The Association of American Medical Colleges recently projected a shortfall of up to 120,000 physicians by 2030. That is only 12 years into the future. Presumably you are still planning to be alive and occasionally in need of a doctor twelve years hence. But, clearly, it also means that the doctor shortage is already a reality, just not as severe as it will be in a few years.
And the problem will not confine itself to the absolute number of doctors. An article in a recent issue of the Mayo Clinic Proceedings says that nearly one in five doctors plan to switch to part-time clinical hours, 27% plan to leave their current practice, and 9% plan to get an administrative job or switch careers entirely. While Obamacare didn’t cause the problem to start it created countless administrative headaches for doctors. Some have responded by retiring early or leaving the practice of medicine altogether.
As physicians look to their futures their morale sinks. Half of doctors wouldn’t recommend the profession to their children. Are the patients worse? No. It is the regulatory burden that is causing physicians to realize that the reason they went through the rigors of medical training – to help SICK PEOPLE – has now become a task of satisfying government make-work regulations.
Who remembers “The Stimulus?” Not that easy is it? That is because the Democrats never utter the word “stimulus” any longer. They know that Americans hated that trillion-dollar boondoggle and the “shovel ready” projects. But the “stimulus” wasn’t just a waste of taxpayer dollars, it created a bureaucratic nightmare for doctors.
Tell me if you recognize this? You are discussing your problem with your doctor who no longer makes eye contact with you. Why is that? Because their eyes are on a computer screen and they are furiously typing in required “blanks.” The “stimulus” requires doctors to store patients’ medical records digitally rather than on paper (footnote). If they refused to comply, the government would cut their Medicare reimbursements. And the utter nonsense of what must be IN THE DIGITAL record makes for a daunting experience. Today’s US doctor is the highest paid clerical worker in the world.
Alternatively, you may have noticed that there is a person with your doctor during your private medical conference who is, instead, tying furiously. Or, unknown to you, your doctor has a micro device attached to their glasses or other paraphernalia that is transmitting your every word to a transcriptionist in India or elsewhere. Now doesn’t that sound like a good reason to spend 4 years in college, 4 years in medical school, and 4 years minimum in postdoctoral training. Obamacare strengthened this mandate.
[Directly from the Pipes article] According to a recent Stanford Medicine survey of primary care physicians, “62 percent of time devoted to each patient is being spent in the Electronic Health Record.” Three in four primary care doctors say electronic health records have added hours to their workday. And 71% say they’re a cause of physician burnout.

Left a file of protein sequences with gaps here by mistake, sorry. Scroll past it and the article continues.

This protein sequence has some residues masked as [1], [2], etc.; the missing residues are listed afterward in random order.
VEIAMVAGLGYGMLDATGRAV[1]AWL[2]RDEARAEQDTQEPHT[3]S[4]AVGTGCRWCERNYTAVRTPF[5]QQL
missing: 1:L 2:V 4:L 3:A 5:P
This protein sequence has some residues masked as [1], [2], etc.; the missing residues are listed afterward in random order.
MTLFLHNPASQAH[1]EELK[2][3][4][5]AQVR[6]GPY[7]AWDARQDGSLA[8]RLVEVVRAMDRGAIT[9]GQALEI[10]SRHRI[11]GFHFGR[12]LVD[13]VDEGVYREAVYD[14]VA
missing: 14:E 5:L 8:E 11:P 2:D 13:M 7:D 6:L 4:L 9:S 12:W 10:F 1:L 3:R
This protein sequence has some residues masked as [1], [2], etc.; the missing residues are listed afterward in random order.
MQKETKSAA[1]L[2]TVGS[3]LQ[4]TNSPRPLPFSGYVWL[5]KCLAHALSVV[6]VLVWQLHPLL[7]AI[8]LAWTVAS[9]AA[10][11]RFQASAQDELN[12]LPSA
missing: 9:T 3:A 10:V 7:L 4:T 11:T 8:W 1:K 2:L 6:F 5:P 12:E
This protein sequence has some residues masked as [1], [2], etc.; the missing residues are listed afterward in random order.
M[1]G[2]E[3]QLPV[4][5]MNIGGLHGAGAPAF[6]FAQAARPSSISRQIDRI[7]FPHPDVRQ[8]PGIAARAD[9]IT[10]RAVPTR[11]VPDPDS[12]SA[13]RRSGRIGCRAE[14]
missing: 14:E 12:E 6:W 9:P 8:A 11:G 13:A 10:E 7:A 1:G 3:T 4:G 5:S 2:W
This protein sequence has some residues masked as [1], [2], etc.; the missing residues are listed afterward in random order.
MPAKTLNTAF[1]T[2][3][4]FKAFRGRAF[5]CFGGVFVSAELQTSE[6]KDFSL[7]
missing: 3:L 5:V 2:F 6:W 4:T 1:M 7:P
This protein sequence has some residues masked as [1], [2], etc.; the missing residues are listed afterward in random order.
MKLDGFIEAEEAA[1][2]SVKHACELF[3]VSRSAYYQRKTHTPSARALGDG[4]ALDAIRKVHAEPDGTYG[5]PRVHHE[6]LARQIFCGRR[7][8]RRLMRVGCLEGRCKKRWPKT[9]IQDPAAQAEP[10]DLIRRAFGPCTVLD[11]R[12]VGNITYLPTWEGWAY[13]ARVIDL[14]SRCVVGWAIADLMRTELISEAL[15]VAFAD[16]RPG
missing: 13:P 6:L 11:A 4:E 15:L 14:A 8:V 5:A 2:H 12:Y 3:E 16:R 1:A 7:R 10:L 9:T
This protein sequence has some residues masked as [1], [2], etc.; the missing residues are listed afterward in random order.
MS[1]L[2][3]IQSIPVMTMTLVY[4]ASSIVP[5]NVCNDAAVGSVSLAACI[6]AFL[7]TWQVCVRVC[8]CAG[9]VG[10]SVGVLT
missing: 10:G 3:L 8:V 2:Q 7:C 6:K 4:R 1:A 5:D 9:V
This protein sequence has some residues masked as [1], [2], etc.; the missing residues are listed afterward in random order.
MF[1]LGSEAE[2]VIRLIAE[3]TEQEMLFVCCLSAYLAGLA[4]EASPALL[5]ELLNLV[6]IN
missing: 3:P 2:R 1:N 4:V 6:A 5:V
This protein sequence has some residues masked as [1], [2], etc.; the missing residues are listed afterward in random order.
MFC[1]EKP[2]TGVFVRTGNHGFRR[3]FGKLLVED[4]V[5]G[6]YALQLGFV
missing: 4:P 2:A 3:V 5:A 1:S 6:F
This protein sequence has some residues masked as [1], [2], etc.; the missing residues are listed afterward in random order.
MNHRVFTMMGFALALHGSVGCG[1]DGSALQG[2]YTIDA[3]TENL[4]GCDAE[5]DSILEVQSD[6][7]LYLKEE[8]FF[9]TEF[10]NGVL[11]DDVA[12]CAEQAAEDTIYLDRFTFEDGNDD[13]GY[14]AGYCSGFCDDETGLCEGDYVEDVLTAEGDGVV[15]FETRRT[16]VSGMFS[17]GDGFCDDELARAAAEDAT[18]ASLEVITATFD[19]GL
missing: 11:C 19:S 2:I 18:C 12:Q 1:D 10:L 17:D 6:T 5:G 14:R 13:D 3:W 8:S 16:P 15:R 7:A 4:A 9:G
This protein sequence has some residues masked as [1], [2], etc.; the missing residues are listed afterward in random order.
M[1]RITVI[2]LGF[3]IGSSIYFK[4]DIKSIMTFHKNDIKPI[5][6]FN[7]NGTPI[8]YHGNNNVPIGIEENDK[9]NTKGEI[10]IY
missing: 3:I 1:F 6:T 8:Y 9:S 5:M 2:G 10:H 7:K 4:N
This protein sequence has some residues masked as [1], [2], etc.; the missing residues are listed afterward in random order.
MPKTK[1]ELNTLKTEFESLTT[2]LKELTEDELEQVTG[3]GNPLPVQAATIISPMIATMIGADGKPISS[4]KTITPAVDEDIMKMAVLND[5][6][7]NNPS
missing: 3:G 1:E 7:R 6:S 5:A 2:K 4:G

As bad as Obamacare was for patient record keeping mandates, “Medicare-for all” will wither your doctor where he/she sits! You may think that doctors earn too much money, but, let me assure you, THEY DON’T THINK SO. Medicare-for-all bill, S. 1804, calls for paying doctors at current Medicare reimbursement rates, which are roughly 40% lower than private insurers’ reimbursement rates. What would you tell your employer if they said you were getting a 40% pay cut?
The British lesson [Directly from the Pipes article]:
- Practicing medicine in Britain is incredibly stressful. General practitioners are often forced to see up to 70 patients a day.
- In a recent survey of young British doctors, eight in ten report experiencing “excessive stress.”
- Nearly a third have a mental disorder of some sort, according to a 2011 study in the British Medical Journal.
- Physicians experiencing burnout are twice as likely to make a mistake as doctors who aren’t overburdened. Incorrect prescriptions and diagnoses can easily prove fatal.
- Over the last decade, the NHS has lost nearly 5,000 general practitioners. According to the chairwoman of the Royal College of General Practitioners, the country is “hemorrhaging family doctors.”
- It’s not just physicians who are leaving — more than 33,000 British nurses abandon their profession every year. That’s enough to staff over 20 hospitals. Working conditions are so bad that some are leaving to work at grocery stores, which have better hours and pay.
My friends, if you want to see a cataclysm in medical care, elect a Democrat majority! And, by the by, British doctors can have a private practice and there is private insurance in Great Britain. Indeed, as it becomes increasingly difficult to obtain care through the National Health Service, private insurance is booming! Private insurance is banned under “Medicare-for-all.”
I am not saying that a digital medical record is not better than a paper medical record. I am saying that the way the government set it up it is nightmarish!